|Max:||‘He jumped on me back, I slipped my jacket off, he went down …… I went in with me boot.’|
|Paddy:||‘Nowt wrong with that.’|
|Max:||‘Quick scissor kick to the temple … good night my friend.’|
|Paddy:||‘You see, that’s why I don’t go to Parents’ Evening ……………… they get me angry.’|
Peter Kay, Phoenix Nights
A couple of months ago my youngest finished Primary School – because of the gap between my two children, I have been making the school run there for (a very long) twelve years. In that time I’ve watched various children grow into some of the funniest, most self-assured, confident and intelligent people I have ever met.
I’ve listened to six year olds who believe they have no place in the world and so didn’t feel able to imagine what they would be doing as an adult; I’ve listened to ten year olds set out fantastic visions of their future – where they would be living, with who (with whom ?), the number of children they would have and how happy they would be; I’ve listened to eleven year olds explain how much better the world would be if adults would learn to listen to each other; I’ve listened to children talk about their different home lives with ease – single parents, divorcing parents, same sex parents – completely accepting that they have a place in the world; I’ve watched a bullying boy learn the error of his ways by a particularly brave, strong and resourceful group of eight year old girls and I have laughed out loud at some of the best jokes I have ever heard with a deadpan delivery that has taken me years to master.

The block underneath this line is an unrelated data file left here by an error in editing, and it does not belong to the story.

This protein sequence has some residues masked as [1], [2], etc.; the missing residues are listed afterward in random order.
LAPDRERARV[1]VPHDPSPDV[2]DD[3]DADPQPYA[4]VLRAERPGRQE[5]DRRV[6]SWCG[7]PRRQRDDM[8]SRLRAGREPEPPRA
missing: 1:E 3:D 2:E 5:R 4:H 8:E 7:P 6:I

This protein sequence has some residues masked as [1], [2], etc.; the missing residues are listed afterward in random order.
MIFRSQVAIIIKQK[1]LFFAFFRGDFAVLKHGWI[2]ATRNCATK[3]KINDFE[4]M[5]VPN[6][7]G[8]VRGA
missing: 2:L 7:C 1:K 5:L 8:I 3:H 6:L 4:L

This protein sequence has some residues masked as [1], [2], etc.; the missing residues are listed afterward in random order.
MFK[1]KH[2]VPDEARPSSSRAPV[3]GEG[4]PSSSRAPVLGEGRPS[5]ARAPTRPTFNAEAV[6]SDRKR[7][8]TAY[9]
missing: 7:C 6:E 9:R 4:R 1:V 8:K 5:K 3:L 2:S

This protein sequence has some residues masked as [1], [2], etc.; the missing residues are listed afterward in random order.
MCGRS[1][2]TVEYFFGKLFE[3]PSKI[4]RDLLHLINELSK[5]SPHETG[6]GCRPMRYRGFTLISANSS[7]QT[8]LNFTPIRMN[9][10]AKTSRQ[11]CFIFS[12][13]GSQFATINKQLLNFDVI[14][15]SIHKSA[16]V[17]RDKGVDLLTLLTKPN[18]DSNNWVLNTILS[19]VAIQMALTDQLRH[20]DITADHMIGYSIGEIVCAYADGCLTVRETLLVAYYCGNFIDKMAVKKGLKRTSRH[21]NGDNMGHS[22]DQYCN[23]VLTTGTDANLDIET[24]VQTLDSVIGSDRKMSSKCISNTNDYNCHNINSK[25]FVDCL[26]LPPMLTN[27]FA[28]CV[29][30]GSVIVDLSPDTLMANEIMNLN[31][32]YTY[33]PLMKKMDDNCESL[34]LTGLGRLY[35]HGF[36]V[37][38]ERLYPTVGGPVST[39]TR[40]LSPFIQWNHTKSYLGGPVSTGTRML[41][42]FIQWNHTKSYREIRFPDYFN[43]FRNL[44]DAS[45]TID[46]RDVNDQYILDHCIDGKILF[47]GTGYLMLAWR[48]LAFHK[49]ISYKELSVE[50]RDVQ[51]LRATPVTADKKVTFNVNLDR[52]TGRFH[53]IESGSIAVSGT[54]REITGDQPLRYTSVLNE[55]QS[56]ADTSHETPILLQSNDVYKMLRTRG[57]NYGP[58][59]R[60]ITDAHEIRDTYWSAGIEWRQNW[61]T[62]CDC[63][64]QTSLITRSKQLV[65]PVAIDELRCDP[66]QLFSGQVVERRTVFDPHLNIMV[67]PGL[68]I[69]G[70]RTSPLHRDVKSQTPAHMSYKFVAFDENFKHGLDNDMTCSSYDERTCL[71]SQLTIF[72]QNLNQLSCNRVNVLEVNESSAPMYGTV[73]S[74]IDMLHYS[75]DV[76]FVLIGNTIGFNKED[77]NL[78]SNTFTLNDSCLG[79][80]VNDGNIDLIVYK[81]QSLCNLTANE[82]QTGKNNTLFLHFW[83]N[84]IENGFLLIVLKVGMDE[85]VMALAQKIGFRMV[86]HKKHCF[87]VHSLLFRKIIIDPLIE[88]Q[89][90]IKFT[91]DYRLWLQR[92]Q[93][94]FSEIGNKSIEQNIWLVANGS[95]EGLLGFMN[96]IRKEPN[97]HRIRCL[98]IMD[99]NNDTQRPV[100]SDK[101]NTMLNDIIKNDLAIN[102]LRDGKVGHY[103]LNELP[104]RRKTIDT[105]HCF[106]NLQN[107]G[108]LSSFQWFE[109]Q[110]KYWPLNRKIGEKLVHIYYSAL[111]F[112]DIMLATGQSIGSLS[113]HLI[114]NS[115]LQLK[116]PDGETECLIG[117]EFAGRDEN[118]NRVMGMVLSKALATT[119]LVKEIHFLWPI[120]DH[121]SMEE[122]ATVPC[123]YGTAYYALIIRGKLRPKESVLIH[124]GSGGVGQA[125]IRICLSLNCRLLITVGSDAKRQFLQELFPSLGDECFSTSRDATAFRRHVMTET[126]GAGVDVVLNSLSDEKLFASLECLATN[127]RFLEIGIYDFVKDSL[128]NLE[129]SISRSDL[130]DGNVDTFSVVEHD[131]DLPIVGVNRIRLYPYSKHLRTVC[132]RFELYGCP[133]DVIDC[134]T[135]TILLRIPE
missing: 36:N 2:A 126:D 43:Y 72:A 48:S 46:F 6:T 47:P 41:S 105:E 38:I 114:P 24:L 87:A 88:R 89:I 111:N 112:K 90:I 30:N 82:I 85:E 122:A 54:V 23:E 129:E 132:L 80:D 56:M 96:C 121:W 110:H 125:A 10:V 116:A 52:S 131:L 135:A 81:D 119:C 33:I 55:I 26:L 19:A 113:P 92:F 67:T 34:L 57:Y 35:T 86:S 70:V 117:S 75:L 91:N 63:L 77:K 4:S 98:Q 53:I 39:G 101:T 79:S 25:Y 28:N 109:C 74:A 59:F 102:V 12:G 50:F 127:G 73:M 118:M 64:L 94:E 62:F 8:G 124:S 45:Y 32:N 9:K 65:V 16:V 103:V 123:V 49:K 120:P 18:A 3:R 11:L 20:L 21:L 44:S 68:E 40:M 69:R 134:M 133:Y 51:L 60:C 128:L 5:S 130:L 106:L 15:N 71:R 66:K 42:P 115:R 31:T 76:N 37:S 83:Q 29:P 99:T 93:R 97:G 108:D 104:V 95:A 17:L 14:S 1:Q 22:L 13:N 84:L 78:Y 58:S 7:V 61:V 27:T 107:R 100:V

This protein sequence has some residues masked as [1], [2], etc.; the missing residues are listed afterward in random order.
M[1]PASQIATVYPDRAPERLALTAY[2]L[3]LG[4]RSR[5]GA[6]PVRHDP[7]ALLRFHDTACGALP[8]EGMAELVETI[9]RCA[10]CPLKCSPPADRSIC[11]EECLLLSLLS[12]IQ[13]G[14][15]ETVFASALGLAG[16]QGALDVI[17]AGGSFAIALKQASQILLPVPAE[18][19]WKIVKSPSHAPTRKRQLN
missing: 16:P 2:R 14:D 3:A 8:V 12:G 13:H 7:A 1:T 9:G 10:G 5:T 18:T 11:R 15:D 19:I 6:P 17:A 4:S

I’ve waited in the playground and watched parents greet their children as if they have spent 3 months away from home, not the 6 hours of the school day and realised the world is not as desperate a place as the evening news suggests.
And more than that, I’ve watched some really excellent teachers inspire children; I’ve listened as they taught facts and concepts that were a complete surprise to me; I’ve listened to my daughters’ friends talk animatedly about their day with a level of enthusiasm I fear will not be present when they start work and on one unforgettable occasion I’ve been completely astounded by the fantastic Mr Sloan’s ability to engage and control 28 six year olds on a – very loud – trip to the museum. (A trip after which I had to lie down in a darkened room with a massive headache as I found the group of 5 children he asked me to care for, far too hyperactive to control.)
Chorlton Park Primary School – I shall miss you.